Getting the clamshell of strawberries as a “sample” I liked a lot since I do a mix of green grapes and sliced fresh strawberries for our work lunches every day. The California Strawberries’ representative, Jodi Reinman, had some useful info I hadn’t known or hadn’t remembered – like not washing the strawberries until we’re ready to use them (I learned that in culinary school but forgot about it; it’s the same with mushrooms). She also said that eight strawberries only have 45 calories and that there’s more vitamin C in one cup of strawberries than one cup (serving?) of an orange (or maybe she said orange juice – I guess I wasn’t listening that closely). I’ve always preferred my strawberries chilled but, apparently, they taste better at room temperature (I still prefer them chilled, even though I know a lot of things taste better at room temperature because more of the flavor comes through).
The orange juice sample was okay; it didn’t really taste any better than any other OJ I drink. To be fair, the beverage we were provided wasn’t pure orange juice; it was something they called a “Chilean Clementine Cooler.” It was made up of Chilean clementines, lime juice, simple syrup and club soda. Amanda Shepherd, Citrus from Chile’s social media manager, presented the product pitch, but I really don’t remember anything she said (or she didn’t really say anything other than what I wrote that I thought needed to be noted for later).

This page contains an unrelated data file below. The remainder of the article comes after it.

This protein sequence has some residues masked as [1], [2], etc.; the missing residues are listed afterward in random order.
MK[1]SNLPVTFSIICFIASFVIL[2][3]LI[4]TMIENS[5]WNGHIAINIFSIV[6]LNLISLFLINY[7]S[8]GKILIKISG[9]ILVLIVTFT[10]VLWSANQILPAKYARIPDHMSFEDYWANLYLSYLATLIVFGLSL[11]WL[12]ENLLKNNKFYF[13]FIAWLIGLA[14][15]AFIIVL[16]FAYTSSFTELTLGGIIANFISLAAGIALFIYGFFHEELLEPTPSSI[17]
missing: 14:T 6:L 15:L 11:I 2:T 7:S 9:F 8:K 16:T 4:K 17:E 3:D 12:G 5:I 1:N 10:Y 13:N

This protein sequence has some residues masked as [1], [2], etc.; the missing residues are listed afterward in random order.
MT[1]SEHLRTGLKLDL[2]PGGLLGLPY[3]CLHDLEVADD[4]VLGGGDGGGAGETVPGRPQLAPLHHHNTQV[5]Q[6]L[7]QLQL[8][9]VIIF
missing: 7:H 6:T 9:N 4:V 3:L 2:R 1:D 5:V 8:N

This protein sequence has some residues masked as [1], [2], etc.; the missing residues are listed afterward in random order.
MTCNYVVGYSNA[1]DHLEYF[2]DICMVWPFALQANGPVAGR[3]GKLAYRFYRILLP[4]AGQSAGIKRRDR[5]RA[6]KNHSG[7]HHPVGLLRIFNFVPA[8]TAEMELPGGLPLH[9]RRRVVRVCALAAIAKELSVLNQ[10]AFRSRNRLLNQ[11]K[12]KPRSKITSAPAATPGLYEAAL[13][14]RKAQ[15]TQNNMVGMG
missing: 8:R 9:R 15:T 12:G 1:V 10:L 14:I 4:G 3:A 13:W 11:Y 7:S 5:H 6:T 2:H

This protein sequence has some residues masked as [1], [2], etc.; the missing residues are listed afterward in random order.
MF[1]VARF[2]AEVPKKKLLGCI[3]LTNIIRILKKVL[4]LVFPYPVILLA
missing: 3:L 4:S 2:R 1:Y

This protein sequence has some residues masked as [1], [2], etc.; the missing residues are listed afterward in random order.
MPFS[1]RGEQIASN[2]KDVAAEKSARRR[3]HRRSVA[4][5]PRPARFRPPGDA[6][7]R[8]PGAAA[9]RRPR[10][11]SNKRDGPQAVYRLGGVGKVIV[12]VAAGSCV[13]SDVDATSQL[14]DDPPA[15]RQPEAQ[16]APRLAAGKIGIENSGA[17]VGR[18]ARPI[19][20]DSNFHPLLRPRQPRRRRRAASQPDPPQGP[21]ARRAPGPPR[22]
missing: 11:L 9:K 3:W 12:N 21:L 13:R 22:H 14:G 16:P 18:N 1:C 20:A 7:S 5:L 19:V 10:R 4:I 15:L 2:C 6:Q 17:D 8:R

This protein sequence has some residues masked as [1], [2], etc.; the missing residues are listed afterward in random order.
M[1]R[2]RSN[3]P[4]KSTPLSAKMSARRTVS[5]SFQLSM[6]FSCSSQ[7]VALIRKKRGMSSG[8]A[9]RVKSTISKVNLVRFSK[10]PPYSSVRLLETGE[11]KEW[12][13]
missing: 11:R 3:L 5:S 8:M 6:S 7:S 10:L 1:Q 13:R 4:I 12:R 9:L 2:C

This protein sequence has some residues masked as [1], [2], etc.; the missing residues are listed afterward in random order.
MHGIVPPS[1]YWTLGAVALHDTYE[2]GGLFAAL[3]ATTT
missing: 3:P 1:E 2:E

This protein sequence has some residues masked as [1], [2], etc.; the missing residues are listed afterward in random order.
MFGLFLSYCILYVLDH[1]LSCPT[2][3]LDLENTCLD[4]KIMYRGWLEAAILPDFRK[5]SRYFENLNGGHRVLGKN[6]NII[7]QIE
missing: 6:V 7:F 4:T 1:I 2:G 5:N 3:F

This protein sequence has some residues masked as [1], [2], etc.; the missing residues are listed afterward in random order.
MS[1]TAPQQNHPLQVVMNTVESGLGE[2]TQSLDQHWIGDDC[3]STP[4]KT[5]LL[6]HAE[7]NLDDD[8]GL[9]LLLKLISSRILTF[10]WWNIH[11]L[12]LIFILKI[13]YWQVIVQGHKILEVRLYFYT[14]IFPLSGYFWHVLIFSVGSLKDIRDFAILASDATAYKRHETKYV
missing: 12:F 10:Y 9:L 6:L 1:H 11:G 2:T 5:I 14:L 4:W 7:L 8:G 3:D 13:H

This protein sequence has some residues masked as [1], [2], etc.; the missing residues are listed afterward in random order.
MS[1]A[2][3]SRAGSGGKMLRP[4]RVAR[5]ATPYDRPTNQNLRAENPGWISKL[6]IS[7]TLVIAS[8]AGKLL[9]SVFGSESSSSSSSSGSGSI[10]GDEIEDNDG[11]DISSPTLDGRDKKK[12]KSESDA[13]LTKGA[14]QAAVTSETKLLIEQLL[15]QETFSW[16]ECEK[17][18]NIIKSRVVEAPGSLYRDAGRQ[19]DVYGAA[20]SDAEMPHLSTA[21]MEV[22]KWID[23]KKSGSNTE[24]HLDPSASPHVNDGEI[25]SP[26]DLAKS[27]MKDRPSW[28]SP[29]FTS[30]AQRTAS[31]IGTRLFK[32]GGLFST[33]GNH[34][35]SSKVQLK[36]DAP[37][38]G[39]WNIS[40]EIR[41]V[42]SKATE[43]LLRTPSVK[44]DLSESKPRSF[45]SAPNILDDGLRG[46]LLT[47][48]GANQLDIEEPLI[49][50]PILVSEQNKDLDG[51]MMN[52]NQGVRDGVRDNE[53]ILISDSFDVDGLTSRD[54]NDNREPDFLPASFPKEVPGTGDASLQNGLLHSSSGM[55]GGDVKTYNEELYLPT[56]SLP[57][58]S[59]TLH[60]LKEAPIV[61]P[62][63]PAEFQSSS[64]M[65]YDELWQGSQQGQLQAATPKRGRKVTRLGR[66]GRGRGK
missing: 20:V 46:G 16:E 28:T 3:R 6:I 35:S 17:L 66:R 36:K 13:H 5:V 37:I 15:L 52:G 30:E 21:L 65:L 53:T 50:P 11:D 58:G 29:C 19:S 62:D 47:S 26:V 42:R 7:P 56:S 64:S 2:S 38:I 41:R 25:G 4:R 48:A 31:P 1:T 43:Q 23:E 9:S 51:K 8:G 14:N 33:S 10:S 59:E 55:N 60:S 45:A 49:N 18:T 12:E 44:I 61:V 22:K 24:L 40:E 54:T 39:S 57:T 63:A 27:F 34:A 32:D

Chocolate Fish Coffee Roasters were next with the owners making the presentation. I’d heard of them but never visited their shop (somewhere around downtown or something like that). They gave us a shot-like sample of something called “nitro coffee.” They explained it’s coffee that is flash brewed then infused with nitrogen. I’m not a big coffee drinker so I could really only say it tasted like coffee but, at least, it didn’t taste like bad coffee.